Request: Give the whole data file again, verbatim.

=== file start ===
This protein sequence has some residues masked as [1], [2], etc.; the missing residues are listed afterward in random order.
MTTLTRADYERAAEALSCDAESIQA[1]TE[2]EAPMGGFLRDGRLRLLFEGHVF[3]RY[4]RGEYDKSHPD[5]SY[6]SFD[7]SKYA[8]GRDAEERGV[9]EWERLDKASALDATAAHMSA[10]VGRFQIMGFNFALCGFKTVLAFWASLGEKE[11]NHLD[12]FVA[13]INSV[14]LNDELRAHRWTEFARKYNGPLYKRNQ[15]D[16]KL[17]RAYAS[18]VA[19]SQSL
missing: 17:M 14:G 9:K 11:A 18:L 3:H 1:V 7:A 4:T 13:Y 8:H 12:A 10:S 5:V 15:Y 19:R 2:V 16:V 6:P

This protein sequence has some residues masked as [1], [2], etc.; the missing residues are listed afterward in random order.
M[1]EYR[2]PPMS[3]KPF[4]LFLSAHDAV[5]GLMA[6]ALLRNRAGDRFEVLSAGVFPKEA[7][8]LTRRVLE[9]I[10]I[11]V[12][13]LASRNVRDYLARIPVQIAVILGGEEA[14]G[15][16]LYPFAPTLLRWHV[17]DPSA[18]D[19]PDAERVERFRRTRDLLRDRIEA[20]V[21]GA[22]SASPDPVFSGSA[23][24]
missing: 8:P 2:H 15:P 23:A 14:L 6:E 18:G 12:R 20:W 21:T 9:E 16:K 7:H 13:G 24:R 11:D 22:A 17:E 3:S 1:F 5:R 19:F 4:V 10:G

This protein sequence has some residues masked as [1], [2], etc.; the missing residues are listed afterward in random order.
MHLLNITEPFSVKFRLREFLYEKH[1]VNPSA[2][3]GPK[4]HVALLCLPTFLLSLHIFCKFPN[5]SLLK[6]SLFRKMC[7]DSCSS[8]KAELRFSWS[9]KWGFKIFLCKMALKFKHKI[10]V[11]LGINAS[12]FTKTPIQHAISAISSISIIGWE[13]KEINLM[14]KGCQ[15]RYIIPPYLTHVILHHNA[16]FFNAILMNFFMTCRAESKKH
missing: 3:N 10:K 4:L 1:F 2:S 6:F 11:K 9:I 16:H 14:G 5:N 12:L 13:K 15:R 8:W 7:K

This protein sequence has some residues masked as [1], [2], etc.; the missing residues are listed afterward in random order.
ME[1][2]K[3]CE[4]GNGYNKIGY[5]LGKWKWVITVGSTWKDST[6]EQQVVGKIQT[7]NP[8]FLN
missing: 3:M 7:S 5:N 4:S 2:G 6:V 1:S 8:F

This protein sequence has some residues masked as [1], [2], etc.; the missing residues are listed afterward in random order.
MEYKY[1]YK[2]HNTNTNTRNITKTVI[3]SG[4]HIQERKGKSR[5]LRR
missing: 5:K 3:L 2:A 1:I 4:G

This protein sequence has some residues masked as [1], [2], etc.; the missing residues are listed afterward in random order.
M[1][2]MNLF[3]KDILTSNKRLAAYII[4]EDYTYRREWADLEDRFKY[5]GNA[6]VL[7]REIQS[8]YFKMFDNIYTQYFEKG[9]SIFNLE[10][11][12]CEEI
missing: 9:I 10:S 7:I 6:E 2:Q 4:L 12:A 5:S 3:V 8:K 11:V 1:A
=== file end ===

This protein sequence has some residues masked as [1], [2], etc.; the missing residues are listed afterward in random order.
MTTLTRADYERAAEALSCDAESIQA[1]TE[2]EAPMGGFLRDGRLRLLFEGHVF[3]RY[4]RGEYDKSHPD[5]SY[6]SFD[7]SKYA[8]GRDAEERGV[9]EWERLDKASALDATAAHMSA[10]VGRFQIMGFNFALCGFKTVLAFWASLGEKE[11]NHLD[12]FVA[13]INSV[14]LNDELRAHRWTEFARKYNGPLYKRNQ[15]D[16]KL[17]RAYAS[18]VA[19]SQSL
missing: 17:M 14:G 9:K 11:A 18:L 3:H 1:V 7:A 4:T 13:Y 8:H 12:A 10:S 5:V 15:Y 19:R 2:V 16:V 6:P

This protein sequence has some residues masked as [1], [2], etc.; the missing residues are listed afterward in random order.
M[1]EYR[2]PPMS[3]KPF[4]LFLSAHDAV[5]GLMA[6]ALLRNRAGDRFEVLSAGVFPKEA[7][8]LTRRVLE[9]I[10]I[11]V[12][13]LASRNVRDYLARIPVQIAVILGGEEA[14]G[15][16]LYPFAPTLLRWHV[17]DPSA[18]D[19]PDAERVERFRRTRDLLRDRIEA[20]V[21]GA[22]SASPDPVFSGSA[23][24]
missing: 8:P 2:H 15:P 23:A 14:L 6:E 18:G 12:R 20:W 21:T 9:E 16:K 7:H 13:G 24:R 11:D 22:A 17:E 3:S 1:F 5:R 19:F 4:V 10:G

This protein sequence has some residues masked as [1], [2], etc.; the missing residues are listed afterward in random order.
MHLLNITEPFSVKFRLREFLYEKH[1]VNPSA[2][3]GPK[4]HVALLCLPTFLLSLHIFCKFPN[5]SLLK[6]SLFRKMC[7]DSCSS[8]KAELRFSWS[9]KWGFKIFLCKMALKFKHKI[10]V[11]LGINAS[12]FTKTPIQHAISAISSISIIGWE[13]KEINLM[14]KGCQ[15]RYIIPPYLTHVILHHNA[16]FFNAILMNFFMTCRAESKKH
missing: 3:N 10:K 4:L 1:F 2:S 6:F 11:K 9:I 16:H 14:G 5:N 12:L 13:K 15:R 8:W 7:K

This protein sequence has some residues masked as [1], [2], etc.; the missing residues are listed afterward in random order.
ME[1][2]K[3]CE[4]GNGYNKIGY[5]LGKWKWVITVGSTWKDST[6]EQQVVGKIQT[7]NP[8]FLN
missing: 3:M 7:S 5:N 4:S 2:G 6:V 1:S 8:F

This protein sequence has some residues masked as [1], [2], etc.; the missing residues are listed afterward in random order.
MEYKY[1]YK[2]HNTNTNTRNITKTVI[3]SG[4]HIQERKGKSR[5]LRR
missing: 5:K 3:L 2:A 1:I 4:G

This protein sequence has some residues masked as [1], [2], etc.; the missing residues are listed afterward in random order.
M[1][2]MNLF[3]KDILTSNKRLAAYII[4]EDYTYRREWADLEDRFKY[5]GNA[6]VL[7]REIQS[8]YFKMFDNIYTQYFEKG[9]SIFNLE[10][11][12]CEEI
missing: 9:I 10:S 7:I 6:E 2:Q 4:L 12:A 5:S 3:V 8:K 11:V 1:A